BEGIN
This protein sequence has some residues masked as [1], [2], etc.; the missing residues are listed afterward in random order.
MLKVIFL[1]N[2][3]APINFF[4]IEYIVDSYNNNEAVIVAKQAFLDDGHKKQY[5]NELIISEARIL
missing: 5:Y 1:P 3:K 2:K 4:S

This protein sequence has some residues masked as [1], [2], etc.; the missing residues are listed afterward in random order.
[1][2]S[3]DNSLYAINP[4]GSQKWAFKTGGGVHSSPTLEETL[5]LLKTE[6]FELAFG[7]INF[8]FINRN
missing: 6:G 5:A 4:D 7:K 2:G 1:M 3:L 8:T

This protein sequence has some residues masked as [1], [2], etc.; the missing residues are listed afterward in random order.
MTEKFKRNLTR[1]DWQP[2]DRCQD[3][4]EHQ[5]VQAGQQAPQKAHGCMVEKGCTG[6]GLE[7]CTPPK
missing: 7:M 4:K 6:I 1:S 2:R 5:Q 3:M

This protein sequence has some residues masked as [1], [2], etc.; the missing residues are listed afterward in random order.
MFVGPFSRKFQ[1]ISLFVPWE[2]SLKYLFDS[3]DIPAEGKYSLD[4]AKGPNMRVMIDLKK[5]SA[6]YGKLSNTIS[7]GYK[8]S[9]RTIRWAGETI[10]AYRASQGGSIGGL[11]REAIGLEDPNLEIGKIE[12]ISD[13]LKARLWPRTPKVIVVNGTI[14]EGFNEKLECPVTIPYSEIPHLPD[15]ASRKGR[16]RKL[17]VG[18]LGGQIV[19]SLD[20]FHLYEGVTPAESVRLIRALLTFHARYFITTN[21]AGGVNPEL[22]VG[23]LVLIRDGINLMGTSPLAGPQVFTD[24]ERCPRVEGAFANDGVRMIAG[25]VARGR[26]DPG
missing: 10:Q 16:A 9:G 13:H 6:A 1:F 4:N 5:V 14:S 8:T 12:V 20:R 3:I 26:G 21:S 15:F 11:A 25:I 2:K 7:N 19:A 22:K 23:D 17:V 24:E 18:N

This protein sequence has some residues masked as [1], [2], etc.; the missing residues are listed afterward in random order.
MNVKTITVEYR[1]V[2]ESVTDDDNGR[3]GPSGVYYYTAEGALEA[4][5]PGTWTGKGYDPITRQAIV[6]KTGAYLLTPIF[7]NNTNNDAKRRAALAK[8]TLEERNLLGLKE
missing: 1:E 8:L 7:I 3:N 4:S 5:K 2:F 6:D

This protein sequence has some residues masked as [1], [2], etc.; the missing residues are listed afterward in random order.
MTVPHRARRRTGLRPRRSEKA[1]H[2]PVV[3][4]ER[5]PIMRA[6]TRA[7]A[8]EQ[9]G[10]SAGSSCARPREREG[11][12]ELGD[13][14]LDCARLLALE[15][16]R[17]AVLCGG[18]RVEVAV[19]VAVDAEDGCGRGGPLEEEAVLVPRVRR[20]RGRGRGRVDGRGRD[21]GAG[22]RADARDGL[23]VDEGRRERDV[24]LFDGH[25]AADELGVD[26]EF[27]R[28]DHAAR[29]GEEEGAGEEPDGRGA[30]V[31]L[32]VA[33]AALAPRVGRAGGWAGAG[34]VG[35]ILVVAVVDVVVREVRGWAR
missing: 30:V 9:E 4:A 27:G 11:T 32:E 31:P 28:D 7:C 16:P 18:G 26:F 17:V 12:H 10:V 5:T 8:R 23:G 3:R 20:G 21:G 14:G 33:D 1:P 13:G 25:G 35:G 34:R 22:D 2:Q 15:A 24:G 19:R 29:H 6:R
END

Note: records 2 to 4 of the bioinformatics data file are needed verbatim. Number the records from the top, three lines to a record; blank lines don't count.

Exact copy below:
This protein sequence has some residues masked as [1], [2], etc.; the missing residues are listed afterward in random order.
[1][2]S[3]DNSLYAINP[4]GSQKWAFKTGGGVHSSPTLEETL[5]LLKTE[6]FELAFG[7]INF[8]FINRN
missing: 6:G 5:A 4:D 7:K 2:G 1:M 3:L 8:T

This protein sequence has some residues masked as [1], [2], etc.; the missing residues are listed afterward in random order.
MTEKFKRNLTR[1]DWQP[2]DRCQD[3][4]EHQ[5]VQAGQQAPQKAHGCMVEKGCTG[6]GLE[7]CTPPK
missing: 7:M 4:K 6:I 1:S 2:R 5:Q 3:M

This protein sequence has some residues masked as [1], [2], etc.; the missing residues are listed afterward in random order.
MFVGPFSRKFQ[1]ISLFVPWE[2]SLKYLFDS[3]DIPAEGKYSLD[4]AKGPNMRVMIDLKK[5]SA[6]YGKLSNTIS[7]GYK[8]S[9]RTIRWAGETI[10]AYRASQGGSIGGL[11]REAIGLEDPNLEIGKIE[12]ISD[13]LKARLWPRTPKVIVVNGTI[14]EGFNEKLECPVTIPYSEIPHLPD[15]ASRKGR[16]RKL[17]VG[18]LGGQIV[19]SLD[20]FHLYEGVTPAESVRLIRALLTFHARYFITTN[21]AGGVNPEL[22]VG[23]LVLIRDGINLMGTSPLAGPQVFTD[24]ERCPRVEGAFANDGVRMIAG[25]VARGR[26]DPG
missing: 10:Q 16:A 9:G 13:H 6:A 1:F 4:N 5:V 14:S 8:T 12:V 20:R 3:I 26:G 21:S 15:F 11:A 25:I 2:K 7:N 19:A 22:K 23:D 17:V 24:E 18:N